Watford Electronics Ltd v Sanderson
[2001] 1 All ER 696 the SoGA was not
applicable as the software had not been
sold, but merely licensed.

Different types of goods


Section 6 of the SoGA states:
(1) The goods which form the subject of a contract of sale
may be either existing goods, owned or possessed by
the seller, or future goods.
(2) There may be a contract for the sale of goods the
acquisition of which by the seller depends upon a
contingency which may or may not happen.
(3) Where by a contract of sale the seller purport to effect a
present sale of future goods, the contract operates as
an agreement to sell the goods.

Types of
goods
Existing goods
(a contract of
sale)

Future goods
(an agreement
to sell)

Future goods
Future goods means goods to be
manufactured or produced or acquired by
the seller after the making of the contract
of sale section 2.
The SoGA recognises the contingent sale
of future goods and the sale of a spes (a
chance)

Illustration
Mr.A agrees to buy whatever crop that would be
produced from a particular field at a fixed price.
It may be a contingent sale of goods if the
crop does not come into existence, the contract
will not become operative.
It may be a sale of a mere chance, that is the
buyer may take the risk of the crop failing
completely, in which case the price is still
payable.

Further division of goods


Existing and future goods can be further
divided into specific and unascertained
goods.
Specific goods means goods identified
and agreed upon at the time a contract of
sale is made.
unascertained goods are not defined by
the SoGA. It refers to the goods which are
not specific.

Illustrations
Illustration 1 (existing and specific goods)
A agrees to buy Bs Proton Iswara car
registration number WFY 5158. At the time of
the contract, the parties know which particular
car is being purchased.
Illustration 2 (existing but unascertained goods)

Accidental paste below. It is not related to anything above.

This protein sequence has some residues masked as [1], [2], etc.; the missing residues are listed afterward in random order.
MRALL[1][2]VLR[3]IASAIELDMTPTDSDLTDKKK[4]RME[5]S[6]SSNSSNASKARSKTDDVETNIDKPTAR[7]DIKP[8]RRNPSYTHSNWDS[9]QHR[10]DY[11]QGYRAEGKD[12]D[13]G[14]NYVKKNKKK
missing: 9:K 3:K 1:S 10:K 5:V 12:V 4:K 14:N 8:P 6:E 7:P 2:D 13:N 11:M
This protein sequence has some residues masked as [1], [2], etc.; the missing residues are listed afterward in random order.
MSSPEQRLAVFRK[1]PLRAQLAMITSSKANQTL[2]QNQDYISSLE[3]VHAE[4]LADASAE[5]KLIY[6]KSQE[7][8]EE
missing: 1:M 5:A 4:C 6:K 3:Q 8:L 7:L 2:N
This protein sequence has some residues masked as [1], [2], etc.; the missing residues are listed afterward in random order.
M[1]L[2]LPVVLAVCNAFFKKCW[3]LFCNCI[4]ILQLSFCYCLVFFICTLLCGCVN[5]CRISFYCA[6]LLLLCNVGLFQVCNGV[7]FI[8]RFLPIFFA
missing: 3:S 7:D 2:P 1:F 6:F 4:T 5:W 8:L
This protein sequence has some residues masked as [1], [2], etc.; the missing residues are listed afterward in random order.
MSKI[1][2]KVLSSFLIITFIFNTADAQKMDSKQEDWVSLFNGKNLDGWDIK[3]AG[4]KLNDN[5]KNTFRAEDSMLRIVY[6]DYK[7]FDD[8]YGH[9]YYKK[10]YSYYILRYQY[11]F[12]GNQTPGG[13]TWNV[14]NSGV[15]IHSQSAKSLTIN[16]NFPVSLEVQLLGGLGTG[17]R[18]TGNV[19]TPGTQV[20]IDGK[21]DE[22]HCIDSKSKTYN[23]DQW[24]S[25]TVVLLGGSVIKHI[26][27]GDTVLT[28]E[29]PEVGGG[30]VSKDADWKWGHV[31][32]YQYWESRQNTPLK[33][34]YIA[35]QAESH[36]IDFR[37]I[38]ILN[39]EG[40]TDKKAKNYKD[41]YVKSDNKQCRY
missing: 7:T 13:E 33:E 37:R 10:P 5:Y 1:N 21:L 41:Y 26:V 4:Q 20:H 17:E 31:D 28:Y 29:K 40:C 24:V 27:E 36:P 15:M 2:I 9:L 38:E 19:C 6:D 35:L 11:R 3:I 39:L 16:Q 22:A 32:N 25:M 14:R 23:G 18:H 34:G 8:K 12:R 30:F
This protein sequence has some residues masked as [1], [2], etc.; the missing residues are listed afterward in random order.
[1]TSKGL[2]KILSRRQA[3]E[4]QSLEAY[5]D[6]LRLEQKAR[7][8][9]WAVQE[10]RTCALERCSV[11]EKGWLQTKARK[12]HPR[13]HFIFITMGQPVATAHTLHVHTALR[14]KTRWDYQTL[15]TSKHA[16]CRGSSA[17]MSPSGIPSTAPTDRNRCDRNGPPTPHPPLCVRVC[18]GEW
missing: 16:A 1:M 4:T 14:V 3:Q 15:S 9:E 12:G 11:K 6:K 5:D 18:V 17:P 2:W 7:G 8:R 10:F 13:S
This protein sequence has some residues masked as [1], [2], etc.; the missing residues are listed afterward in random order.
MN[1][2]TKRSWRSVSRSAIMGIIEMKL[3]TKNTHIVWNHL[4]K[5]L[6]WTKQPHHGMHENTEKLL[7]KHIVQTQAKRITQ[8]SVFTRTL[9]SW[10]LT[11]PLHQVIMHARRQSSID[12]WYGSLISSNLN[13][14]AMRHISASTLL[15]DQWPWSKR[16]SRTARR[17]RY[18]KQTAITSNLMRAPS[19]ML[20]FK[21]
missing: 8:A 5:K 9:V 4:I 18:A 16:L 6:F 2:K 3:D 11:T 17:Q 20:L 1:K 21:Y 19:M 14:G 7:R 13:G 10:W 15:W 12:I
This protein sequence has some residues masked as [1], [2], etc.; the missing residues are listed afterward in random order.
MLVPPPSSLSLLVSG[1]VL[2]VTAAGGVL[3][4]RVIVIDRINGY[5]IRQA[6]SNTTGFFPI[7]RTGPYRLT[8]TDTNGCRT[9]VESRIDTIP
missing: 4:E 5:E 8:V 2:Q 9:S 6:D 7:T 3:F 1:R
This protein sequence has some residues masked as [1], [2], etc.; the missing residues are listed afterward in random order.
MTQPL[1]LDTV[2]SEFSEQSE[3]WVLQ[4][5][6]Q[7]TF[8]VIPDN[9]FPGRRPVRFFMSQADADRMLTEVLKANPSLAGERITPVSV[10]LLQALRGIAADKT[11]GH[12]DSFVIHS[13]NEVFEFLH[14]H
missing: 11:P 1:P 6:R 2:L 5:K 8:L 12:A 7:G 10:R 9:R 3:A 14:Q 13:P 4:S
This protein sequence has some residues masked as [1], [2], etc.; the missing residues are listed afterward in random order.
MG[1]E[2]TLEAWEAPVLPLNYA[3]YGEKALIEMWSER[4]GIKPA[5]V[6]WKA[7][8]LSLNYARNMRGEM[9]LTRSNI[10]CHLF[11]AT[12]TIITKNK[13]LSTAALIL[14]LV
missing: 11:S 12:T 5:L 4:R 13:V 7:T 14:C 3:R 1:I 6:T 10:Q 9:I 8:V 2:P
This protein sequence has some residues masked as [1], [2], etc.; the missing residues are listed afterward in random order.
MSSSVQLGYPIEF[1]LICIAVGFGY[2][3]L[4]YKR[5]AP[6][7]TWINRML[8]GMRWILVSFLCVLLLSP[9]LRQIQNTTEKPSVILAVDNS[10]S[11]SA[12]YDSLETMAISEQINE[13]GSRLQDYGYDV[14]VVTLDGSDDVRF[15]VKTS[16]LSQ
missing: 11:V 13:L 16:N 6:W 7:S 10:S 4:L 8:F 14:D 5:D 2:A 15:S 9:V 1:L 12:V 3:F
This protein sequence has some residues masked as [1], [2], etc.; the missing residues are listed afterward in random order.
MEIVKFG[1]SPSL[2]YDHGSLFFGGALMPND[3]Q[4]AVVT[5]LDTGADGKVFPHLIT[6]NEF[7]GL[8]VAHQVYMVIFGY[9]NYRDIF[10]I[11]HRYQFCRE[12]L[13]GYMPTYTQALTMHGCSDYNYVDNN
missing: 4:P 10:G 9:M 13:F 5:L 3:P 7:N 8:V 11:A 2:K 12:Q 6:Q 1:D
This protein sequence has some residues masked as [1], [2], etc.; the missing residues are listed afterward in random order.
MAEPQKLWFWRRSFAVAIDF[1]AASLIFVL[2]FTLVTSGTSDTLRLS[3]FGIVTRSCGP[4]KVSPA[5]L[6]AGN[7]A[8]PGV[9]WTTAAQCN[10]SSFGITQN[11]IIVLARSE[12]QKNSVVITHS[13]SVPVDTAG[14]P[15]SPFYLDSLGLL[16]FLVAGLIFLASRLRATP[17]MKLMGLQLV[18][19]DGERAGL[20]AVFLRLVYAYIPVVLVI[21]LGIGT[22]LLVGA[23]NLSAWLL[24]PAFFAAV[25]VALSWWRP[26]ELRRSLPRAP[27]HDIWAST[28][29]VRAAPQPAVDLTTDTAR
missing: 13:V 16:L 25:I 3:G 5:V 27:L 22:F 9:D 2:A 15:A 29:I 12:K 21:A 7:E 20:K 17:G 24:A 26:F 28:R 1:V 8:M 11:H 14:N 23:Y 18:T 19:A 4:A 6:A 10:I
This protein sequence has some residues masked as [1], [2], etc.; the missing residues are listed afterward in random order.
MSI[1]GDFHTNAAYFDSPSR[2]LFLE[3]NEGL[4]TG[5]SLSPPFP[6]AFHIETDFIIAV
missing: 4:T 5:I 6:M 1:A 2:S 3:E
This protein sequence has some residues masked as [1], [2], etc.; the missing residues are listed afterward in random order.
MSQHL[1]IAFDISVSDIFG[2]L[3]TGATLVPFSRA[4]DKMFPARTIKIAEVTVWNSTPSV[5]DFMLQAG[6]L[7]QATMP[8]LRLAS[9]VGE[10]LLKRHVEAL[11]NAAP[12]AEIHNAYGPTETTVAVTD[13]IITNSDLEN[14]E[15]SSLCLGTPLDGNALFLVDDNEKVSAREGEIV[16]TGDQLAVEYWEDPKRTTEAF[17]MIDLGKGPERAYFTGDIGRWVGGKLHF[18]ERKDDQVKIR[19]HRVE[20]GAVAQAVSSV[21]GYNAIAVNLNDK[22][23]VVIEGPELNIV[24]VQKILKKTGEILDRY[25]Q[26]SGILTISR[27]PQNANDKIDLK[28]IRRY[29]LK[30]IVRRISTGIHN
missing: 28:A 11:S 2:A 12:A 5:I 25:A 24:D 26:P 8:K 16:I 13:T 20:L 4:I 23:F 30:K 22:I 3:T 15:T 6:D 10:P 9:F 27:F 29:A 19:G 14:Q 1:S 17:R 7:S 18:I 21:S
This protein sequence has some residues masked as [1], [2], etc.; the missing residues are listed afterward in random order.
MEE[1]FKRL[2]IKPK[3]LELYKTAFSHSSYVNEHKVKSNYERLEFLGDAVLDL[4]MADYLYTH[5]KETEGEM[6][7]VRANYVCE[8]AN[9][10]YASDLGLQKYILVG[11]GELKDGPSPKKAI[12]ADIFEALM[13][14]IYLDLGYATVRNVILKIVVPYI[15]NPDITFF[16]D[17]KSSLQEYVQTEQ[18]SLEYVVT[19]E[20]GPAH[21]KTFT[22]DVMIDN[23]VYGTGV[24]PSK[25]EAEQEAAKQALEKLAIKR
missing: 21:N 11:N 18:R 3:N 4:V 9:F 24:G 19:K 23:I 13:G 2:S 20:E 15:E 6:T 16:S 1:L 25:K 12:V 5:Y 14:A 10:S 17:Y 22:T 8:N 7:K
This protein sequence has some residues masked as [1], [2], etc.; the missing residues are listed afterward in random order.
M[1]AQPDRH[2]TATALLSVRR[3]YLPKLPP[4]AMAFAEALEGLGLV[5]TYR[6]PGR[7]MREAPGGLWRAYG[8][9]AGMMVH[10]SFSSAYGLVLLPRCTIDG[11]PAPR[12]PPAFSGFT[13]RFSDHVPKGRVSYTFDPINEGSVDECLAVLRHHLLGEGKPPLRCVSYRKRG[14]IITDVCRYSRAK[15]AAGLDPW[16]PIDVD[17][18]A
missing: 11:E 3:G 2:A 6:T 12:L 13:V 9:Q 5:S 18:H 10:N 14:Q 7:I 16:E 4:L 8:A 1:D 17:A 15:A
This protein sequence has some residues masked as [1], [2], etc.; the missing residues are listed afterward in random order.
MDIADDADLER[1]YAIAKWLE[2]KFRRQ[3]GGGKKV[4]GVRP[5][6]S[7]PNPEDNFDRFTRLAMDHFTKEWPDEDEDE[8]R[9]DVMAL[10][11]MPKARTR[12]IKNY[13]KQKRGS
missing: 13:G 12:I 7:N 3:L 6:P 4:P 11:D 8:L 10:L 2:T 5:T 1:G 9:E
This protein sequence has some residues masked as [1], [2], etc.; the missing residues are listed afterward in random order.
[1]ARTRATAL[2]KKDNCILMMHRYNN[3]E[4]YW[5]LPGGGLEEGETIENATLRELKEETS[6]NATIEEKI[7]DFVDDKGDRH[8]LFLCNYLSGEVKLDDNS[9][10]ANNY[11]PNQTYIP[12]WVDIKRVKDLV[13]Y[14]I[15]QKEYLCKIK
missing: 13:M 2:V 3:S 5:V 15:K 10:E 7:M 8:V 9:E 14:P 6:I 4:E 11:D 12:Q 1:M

A agrees to buy 10 out of 50 cows in Bs farm
without specifying them. At the time of the
contract, the goods are not yet ascertained.

Cont..
Illustration 3 (future and specific goods)
A, a car dealer agrees to sell a Proton
Perdana car registration number WWE 6560
to B. But the car is yet to be acquired by A
from C.
Illustration 4 (future and unascertained
goods)
A agrees to buy a car of a specific make and
model yet to be manufactured by B.

Formation of a Contract of Sale


A contract of sale is formed when there is
an offer to buy or sell goods for a price
and the acceptance of such offer (section
5(1)).
It may be made in many ways in
writing, or orally, or partly in writing and
partly by word of mouth. It may even be
implied from the conduct of the parties
(section 5(2))

The price
According to section 9, the price in a
contract of sale may be:
(a) fixed by the contract;
(b) left to be fixed in a manner agreed by the
contract;
(c) determined by the course of dealing
between the parties.

Cont.
Section 9(2) states where the price is not
determined in accordance with the foregoing
provisions, the buyer shall pay the seller a
reasonable price. What is reasonable price is a
question of fact dependent on the circumstances
of each case. (fixed by a judge/arbitrator)
Section 10 provides that where there is an
agreement to sell goods on the terms that the
price is to be fixed by the valuation of a third party
and such third party cannot or does not make such
valuation, the agreement is thereby avoided.